Copyright © 2010 SciRes. Openly accessible at http://www.scirp.org/journal/HEALTH/
ing investigation. These students being excluded, the
analysis in this study was based on data from the other
2640 students. These students were, on October 2007 at
the beginning of investigation, aged 20.3 1.3 (SD) full
years (range, 16-26; median, 20; 5th and 95th percentiles,
18 and 22).
The first menstruation during the period of investiga-
tion was used for the analysis of dysmenorrhea (includ-
ing pre-menstrual dysmenorrhea), which was divided
into 3 levels: mild (not affecting life or work, without
worry or concern), moderate and unbearable (the origi-
nal Chinese words means “hard to bear” literally). When
a student had 1 or more days of unbearable pain, she was
classified into the group of unbearable dysmenorrhea.
When she had no unbearable pain but had 1 or more
days of moderate pain, she was grouped into moderate
dysmenorrhea. Mild dysmenorrheal students had mild
but no unbearable or moderate pain.
The prevalence of dysmenorrhea was 56.4%. 64.7% of
the dysmenorrheal students had mild dysmenorrhea,
28.8% moderate dysmenorrhea and 6.5% unbearable
dysmenorrhea (Table 1). 3.67% of the 2640 students had
pre-menstrual dysmenorrhea and 1.10% had only
pre-menstrual pain without pain during menstruation . An
average of 8.0% of dysmenorrheal students took medi-
cine; the percentages of students taking medicine with
mild, moderate and unbearable dysmenorrhea were 4.0%,
13.3% and 23.7%, respectively.
The average duration of menstruation was 3.79 1.22
days (median, 4 days); 261 (9.89%) students had abnor-
mal menstrual cycles [19 ] > 40 days or < 18 days. Com-
pared to non-dysmenorrheal students, dysmenorrheal
students were slightly older in age, had slightly longer
menstruation, and had more days on which they felt
there was more menstrual blood loss (Table 1). The
number of dates with dysmenorrhea during menstruation
increased significantly with the increase of dysmenor-
rheal levels (Table 1). In dysmenorrheal students, the
mean number of menstrual dates in the menstrual p eriod
was 4.84 1.24 and dysmenorrhea occurred on 37.1%
22.8% of the menstrual dates. [Note, for each period of
menstruation, the number of menstrual dates is 1 larger
than the duration (days) of menstruation.] There was no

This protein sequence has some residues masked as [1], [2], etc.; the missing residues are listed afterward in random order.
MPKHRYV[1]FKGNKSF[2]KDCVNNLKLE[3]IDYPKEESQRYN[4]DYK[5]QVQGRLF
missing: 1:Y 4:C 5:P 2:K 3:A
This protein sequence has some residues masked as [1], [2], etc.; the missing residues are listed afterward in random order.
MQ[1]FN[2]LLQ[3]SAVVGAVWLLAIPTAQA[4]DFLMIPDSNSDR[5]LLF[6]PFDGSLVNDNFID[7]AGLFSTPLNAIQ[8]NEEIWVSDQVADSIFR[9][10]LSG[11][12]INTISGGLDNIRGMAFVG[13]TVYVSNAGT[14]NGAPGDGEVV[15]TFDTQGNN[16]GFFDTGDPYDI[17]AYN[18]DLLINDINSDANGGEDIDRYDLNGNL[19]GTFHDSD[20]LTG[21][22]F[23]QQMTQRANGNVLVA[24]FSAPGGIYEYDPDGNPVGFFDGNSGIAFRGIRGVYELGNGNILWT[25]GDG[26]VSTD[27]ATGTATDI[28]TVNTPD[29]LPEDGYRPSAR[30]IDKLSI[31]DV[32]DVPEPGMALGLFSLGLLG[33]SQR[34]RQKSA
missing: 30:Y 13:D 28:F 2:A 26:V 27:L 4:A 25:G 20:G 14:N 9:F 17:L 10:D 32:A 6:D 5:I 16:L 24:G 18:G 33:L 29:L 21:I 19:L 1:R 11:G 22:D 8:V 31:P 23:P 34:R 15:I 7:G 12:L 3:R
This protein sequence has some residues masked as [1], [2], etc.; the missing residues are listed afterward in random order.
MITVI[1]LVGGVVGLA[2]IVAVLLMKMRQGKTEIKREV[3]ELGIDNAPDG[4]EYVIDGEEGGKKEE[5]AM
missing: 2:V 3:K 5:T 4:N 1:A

significant difference in the percentage of students with
abnormal menstrual cycles between groups of students
without and with dysmenorrhea (Table 1).
This is a large prospective investigation undertaken to
study the prevalence of dysmenorrhea. It demonstrated
that the prevalence of dysmenorrhea in female college
students in a Chinese university was 56.4%. It also
demonstrated for the first time that 1) dysmenorrhea
occurred on < 40% of the menstrual dates on average,
and 2) the more severe dysmenorrhea was, the longer
dysmenorrhea lasted: the mean number of dysmenor-
rheal dates during menstruation in unbearable dys-
menorrheal students was > 60% larger than that in mild
dysmenorrheal students (Table 1). It was previously
reported that the severity of dysmenorrhea increased
with increasing duration of menstruation or amount of
menstrua l flow [5-6 ]. As also shown in the cu rren t study,
the prevalence or severity of dysmenorrhea was unre-
lated to irregularity of menstrual cycles (Table 1).
The prevalence of dysmenorrhea in college students, a
relatively convenient sample to study, was reported with
wide variation in pr evious studies (see the Introduc tion).
A recent (data collected in June 2006) large (n=15392)
study in 7 universities for minority nationalities reported,
for example, an overall prevalence of 65.6% among the
second and third year college students on campus, with
no significant differences between major nationalities;
however, the prevalence was 84.8% in 1 university (n =
2097) [18]. Strictly speaking, our result of 56.4% ob-
tained prospectively was not comparable to previous
(retrospective) results. A dysmenorrheal woman was
defined in this study as suffering from dysmenorrhea in
one (the first) menstrual period during investigation. So
the dysmenorrheal prevalence obtained in this study re-
flected the prevalence among the women at certain time
point. If a woman was defined as dysmenorrheal even if
dysmenorrhea occurred in only one of her past 10 or 20